On Friday afternoon I took a drive to Sun Prairie, Wisconsin. Why? Well, it is Georgia O'Keeffe's birthplace and only about an hours drive from my art residency at Wormfarm Institute. I probably wouldn't have made the trip except for the fact that I just finished a pair of altered footwear for a project that will take place back in Columbia, South Carolina.
(From Wisconsin to Faraway, altered boots made using some of the zigzag cording I made during my art residency at the Anderson Center in Red Wing, MN along with hand stitched words. The boots are, for now, stuffed with old yarn.)
Artist Judy Hubbard is preparing to create an installation at Columbia College called Envisioning O'Keeffe. It will run from August 14, 2015 to September 30, 2015. I can't remember why bunches of artists are altering shoes and boots for this project. Why footwear? There was some sort of tale about Georgia O'Keefe's shoes when she taught briefly at Columbia College. I don't remember it. It doesn't matter though. I'm happy support another hard working artist who simply wanted me to alter a pair of boots for this project!
To start, I went to the Reedsburg Public Library for research. The place had only three children's books on O'Keeffe and four pages (mostly images) in a book called something like “The Fifty Modern Artist's You Should Know.”
Yet, I learned plenty. In fact, it was in one of the children's books' that the word “Faraway” continued to appear. Later I learned this is how O'Keeffe referred to her beloved Southwestern landscape, the area around her house at Ghost Ranch, New Mexico which she purchased in 1940. In 1943 O'Keeffe pointed out, “Such a beautiful-untouched lonely feeling place – such a fine part of what I call the 'faraway.' It is a place I have painted before but I wanted to do again – and even now I must do again.” Her home is now a museum and from May 11, 2012 through May 5, 2013 it hosted a special exhibition called Georgia O'Keeffe and the Faraway: Nature and Image.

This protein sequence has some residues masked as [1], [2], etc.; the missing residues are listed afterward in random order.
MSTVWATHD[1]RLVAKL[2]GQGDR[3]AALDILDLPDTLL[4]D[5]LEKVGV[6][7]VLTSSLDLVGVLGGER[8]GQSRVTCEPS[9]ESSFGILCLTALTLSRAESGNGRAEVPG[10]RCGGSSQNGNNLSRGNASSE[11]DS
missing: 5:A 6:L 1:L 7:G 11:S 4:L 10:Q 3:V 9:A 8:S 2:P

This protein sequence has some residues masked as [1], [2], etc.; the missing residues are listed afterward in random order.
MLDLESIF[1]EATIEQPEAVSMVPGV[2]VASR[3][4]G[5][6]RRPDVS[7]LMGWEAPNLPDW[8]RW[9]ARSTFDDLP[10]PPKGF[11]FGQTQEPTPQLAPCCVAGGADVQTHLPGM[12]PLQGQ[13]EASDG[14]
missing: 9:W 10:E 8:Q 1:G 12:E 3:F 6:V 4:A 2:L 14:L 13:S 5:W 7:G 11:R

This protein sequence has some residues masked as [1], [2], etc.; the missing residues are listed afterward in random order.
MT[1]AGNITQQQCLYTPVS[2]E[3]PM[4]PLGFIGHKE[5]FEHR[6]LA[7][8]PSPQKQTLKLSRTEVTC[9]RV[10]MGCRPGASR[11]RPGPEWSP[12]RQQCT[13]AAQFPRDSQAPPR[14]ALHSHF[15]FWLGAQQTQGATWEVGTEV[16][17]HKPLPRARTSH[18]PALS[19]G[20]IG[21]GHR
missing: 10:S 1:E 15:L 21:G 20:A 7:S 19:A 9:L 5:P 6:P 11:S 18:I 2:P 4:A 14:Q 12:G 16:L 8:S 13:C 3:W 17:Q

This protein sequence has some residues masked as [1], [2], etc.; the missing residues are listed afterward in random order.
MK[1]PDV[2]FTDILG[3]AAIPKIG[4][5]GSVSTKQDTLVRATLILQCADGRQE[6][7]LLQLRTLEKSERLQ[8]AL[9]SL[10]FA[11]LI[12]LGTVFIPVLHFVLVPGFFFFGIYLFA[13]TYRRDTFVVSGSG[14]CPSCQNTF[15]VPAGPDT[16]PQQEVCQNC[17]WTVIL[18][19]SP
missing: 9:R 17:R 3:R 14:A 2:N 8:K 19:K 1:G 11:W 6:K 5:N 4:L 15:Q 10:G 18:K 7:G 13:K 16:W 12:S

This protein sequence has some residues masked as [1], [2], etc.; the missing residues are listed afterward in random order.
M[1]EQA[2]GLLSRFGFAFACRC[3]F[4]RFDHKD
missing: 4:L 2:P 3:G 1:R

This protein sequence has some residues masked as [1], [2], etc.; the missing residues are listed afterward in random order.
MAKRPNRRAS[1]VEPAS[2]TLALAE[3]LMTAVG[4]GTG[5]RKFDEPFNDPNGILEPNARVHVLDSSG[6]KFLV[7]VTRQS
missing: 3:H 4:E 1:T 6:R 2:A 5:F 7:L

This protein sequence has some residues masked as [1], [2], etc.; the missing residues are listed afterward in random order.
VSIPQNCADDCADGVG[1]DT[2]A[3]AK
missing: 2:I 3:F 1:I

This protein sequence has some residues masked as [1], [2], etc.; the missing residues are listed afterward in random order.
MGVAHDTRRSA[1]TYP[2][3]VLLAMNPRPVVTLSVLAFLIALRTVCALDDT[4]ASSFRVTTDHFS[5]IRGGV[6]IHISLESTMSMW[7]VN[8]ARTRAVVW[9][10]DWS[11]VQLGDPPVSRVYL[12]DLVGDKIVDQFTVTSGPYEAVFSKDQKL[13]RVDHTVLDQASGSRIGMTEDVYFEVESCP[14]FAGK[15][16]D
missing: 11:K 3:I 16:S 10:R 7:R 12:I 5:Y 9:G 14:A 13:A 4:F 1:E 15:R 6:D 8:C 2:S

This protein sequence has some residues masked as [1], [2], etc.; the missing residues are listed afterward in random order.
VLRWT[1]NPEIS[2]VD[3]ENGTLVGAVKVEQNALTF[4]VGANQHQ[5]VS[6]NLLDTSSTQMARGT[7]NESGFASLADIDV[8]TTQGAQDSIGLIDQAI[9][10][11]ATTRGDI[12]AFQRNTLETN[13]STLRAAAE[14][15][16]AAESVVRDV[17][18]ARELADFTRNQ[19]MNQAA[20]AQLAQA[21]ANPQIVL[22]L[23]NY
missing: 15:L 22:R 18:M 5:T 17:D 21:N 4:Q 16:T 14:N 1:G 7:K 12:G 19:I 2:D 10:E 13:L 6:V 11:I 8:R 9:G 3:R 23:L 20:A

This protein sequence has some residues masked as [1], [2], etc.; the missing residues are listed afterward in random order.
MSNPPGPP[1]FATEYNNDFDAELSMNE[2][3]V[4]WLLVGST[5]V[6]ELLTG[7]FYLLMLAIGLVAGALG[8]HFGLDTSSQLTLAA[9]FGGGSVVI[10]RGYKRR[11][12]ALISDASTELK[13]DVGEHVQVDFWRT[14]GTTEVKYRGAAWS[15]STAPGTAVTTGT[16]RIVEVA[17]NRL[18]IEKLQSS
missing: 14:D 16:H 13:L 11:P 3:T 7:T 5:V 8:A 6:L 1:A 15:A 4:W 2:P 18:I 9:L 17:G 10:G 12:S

So … From Wisconsin to the Faraway is what I'm calling my altered boots.
It seemed fitting that they actually visit the site in Wisconsin since it was so close. A quick google search routed me both to the sign in front of the Sun Prairie City Hall and out into the country where the O'Keeffe home once stood. (Unfortunately, the local historical museum is currently between curators and thus closed.)
(Above: My altered boots by the large historical sign outside Sun Prairie's City Hall.)
While in Sun Prairie, I visited a nice yarn shop but also the most beautiful, traditional quilt store into which I've even ventured. It's JJ Stitches. No, I didn't buy anything. I rarely purchase new fabric. I asked if I could snap photos because the arrangement of fabulous fabrics with genuine antiques was so attractive.
(Above: JJ Stitches, Sun Prairie, Wisconsin.)
If you find yourself anywhere near Sun Prairie, this store is definitely worth the visit! Beautiful … and so I'm posting several images as “eye candy” at the bottom of this post. Scroll down ... because the antique machines are gorgeous!
I love the way the owner has blended antiques with bolts of traditional fabric and suitcases of neatly ribbon-tied "fat quarters". The walls were all hung with stunning quilts. Beautiful ...
... creatively shown ...
... with all the exotic notions of foreign travel in centuries past ...
... and perfect use for this extra large ceramic container!
Oh ... the antique sewing machine collection was to die for! Scroll down for more because I have something else to share from Wormfarm Institute!